You will notice that throughout the research, planning, and implementation stages, I stress the use of physical documentation. Keeping it all straight in your head is pretty much impossible, but beyond that, you are creating visible resources. With these, you can literally see the path ahead, along with the progress you’ve made.
Being able to hold your plans in your hands (as well as show them to others) means you have already taken steps toward your goal. It gives you something to show for your work, something to keep you on track, and something to keep you motivated and even inspired.
This is all something you can take to the next level by making a vision board, a collection of images that helps you maintain a laser-like focus on your goals amid the daily flood of sensory information.
The first component of your vision board is your roadmap. Unlike your action plans, this is a one-page, simple document plainly stating how you will be getting from your present place to your end goal.
Say you have a small tailoring business in your house, and you decide you are going to put that business online. Your roadmap will include many elements, such as:
- Interview and hire web designer
- Gather testimonies from clients
- Hire photographer and studio time for online portfolio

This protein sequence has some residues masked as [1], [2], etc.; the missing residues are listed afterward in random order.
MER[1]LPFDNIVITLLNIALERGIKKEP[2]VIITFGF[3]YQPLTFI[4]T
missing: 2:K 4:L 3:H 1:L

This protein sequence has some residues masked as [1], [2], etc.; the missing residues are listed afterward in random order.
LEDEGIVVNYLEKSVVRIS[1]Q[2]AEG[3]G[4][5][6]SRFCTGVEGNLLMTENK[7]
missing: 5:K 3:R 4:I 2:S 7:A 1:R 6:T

The path of your overall roadmap will not change, but you may add to it or modify some of the details as you go along. The entry “Gather friends to be models for the site” might change to “Use photographer’s recommended models,” but that doesn’t change the basic idea that you’ll need models to show off your tailoring skills.
Having this roadmap lets you see your path, telling your brain specifically: “This is where we’re going. Pay attention.” And when you inevitably encounter detours and breakdowns on your journey, the roadmap will keep you from losing your way.
The rest of the vision board should be used to augment that roadmap, like tourist photos of a trip to a national park and inspirational quotes from people who found the experience life changing. You should pick images that inspire you, perhaps your son’s drawing of a happy family, an ad about dressing for success, or a photo of the city you want to live in.
While the roadmap stays the same, the images can stay or be replaced depending on your feelings as you look at them. Looking at your vision board should make you feel lighter and better focused with images of the life you are going to make for yourself, not depressed by things that seem impossible. As your ambitions grow, so may your board.
And don’t forget about where the board will be best placed. If you’re trying to get up earlier to make more of your day, perhaps put it next to the coffee machine. If your children make you long for a better life for you and your family, put it where you watch them play in the evenings.
Your vision board shows you where you want to be, and that’s a powerful motivator indeed.